He may not have been to Eton or have a great grandfather and grandfather who’d been Lord Mayors of London like William Russell, but Tim Hailes is another perfect candidate for top office as far as the City of London establishment is concerned. Hailes has worked for J P Morgan since 1999 where he is a Managing Director & Associate General Counsel in the Legal Department. He’s also a liveryman, a freemason (most Lord Mayor’s belong to this men only club) and no longer a Tory student activist (he was as a young man). Since conservatives in the City stand as independents, and not all of them want to overtly display any political colours, those who don’t belong to the Tory party – even if they once did – can group around The Royal Society of St George. Timothy Russell Hailes, alongside quite a number of his fellow City councilors, is a member of this ‘minor English institution’.

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Trust: The Foreign Office Hums It & Charles Bowman Fakes It

It is rather rich of Charles Bowman to speak about the ‘democratic process’ in Nigeria when he and most of his colleagues in the City of London are ‘elected’ on undemocratic business votes and treat the actual residents of the local authority they administer with complete disdain; all the while gallivanting around the world promoting the interests of the finance industry and ultra-high net worth individuals at the expense of local people in the City of London and billions more around the globe. We’ve already made it clear we don’t trust Charles Bowman and we think anyone who does must be deluded. Shortly before Bowman headed off to Nigeria even the Financial Times was pouring cold water on his Business of Trust agenda.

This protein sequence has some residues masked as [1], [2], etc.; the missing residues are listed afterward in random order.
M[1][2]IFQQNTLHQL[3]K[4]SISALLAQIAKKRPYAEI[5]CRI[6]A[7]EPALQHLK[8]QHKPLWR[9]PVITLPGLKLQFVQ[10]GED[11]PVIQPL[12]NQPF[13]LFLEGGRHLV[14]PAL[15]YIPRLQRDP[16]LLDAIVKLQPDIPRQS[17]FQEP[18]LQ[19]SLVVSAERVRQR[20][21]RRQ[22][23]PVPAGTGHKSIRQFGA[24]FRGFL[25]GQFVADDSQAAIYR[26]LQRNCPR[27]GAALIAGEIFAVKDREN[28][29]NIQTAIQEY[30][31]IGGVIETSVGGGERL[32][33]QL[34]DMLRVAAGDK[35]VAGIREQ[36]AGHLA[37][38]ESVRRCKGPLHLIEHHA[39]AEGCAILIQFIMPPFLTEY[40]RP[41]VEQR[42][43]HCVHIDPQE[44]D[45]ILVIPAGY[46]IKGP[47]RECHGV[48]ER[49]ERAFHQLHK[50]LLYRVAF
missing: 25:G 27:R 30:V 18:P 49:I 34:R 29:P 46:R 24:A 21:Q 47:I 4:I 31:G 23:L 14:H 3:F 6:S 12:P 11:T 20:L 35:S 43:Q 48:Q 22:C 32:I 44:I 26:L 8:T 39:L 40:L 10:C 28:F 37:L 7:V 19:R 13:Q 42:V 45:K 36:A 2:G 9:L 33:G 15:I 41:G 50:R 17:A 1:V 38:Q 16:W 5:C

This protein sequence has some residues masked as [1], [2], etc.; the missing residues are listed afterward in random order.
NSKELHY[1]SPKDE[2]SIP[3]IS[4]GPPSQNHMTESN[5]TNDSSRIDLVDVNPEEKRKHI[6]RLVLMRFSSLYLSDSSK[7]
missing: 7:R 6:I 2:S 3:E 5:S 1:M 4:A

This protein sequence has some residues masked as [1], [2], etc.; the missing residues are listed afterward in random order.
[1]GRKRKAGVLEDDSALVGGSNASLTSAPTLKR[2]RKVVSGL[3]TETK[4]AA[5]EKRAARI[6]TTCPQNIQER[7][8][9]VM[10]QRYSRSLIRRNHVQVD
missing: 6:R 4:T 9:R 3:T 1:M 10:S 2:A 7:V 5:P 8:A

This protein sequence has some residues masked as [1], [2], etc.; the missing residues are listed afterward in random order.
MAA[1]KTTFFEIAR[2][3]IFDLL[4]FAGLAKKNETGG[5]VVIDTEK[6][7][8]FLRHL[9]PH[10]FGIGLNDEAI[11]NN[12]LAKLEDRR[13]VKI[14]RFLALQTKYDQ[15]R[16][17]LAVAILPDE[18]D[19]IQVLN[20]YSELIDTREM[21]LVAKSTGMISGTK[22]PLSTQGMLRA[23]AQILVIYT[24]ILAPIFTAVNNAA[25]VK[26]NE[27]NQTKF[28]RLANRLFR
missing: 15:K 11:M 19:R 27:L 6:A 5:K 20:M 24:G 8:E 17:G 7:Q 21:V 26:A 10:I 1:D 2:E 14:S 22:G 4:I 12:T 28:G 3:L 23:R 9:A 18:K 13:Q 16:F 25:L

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Stuart Fraser & The City of London’s Antipathy To Democracy

Perhaps nothing better sums up Stuart Fraser as a demagogue who has no time for democracy than the following quote: “I would be most content if I leave the City in a better state than I came to it. Yes, it’s a general statement, but I would still like the City of London to dominate the world.” From “Stuart Fraser keeps a cool head in the eye of the storm” by Yvette Essen, Daily Telegraph, 2 June 2008. Needless to say it’s dictators who seek to dominate the world, not democrats. And not quite a ‘newsflash’ for Stuart Fraser: after the crash and political fall out from that, you’ve left the City of London weaker than when you headed this reprehensible anti-democratic institution. From here on in it looks like things can only get worse for this rotten borough.

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City of London ‘Neither Powerful Nor Principled’ According To The Financial Times

Excitement over Russian flotations peaked a decade ago. When Russian owners realised they could gain higher valuations by listing assets globally, it provided a rush of business. Sixty-seven of the Russian IPOs from 2005 to 2014 came to the London market, leaving New York behind. The City will gain comfort that Russian revenues had already tailed off — the US pounced after most of the fees had been paid. But Washington, not London, has decided how it must handle Russian financing. The Deripaska affair leaves the UK’s financial capital looking neither powerful nor principled.